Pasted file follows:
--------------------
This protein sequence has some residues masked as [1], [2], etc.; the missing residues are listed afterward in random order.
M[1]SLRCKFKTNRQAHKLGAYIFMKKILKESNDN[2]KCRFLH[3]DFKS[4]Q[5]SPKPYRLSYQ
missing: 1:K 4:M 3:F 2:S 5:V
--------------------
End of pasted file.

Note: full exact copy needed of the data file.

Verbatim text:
This protein sequence has some residues masked as [1], [2], etc.; the missing residues are listed afterward in random order.
M[1]SLRCKFKTNRQAHKLGAYIFMKKILKESNDN[2]KCRFLH[3]DFKS[4]Q[5]SPKPYRLSYQ
missing: 1:K 4:M 3:F 2:S 5:V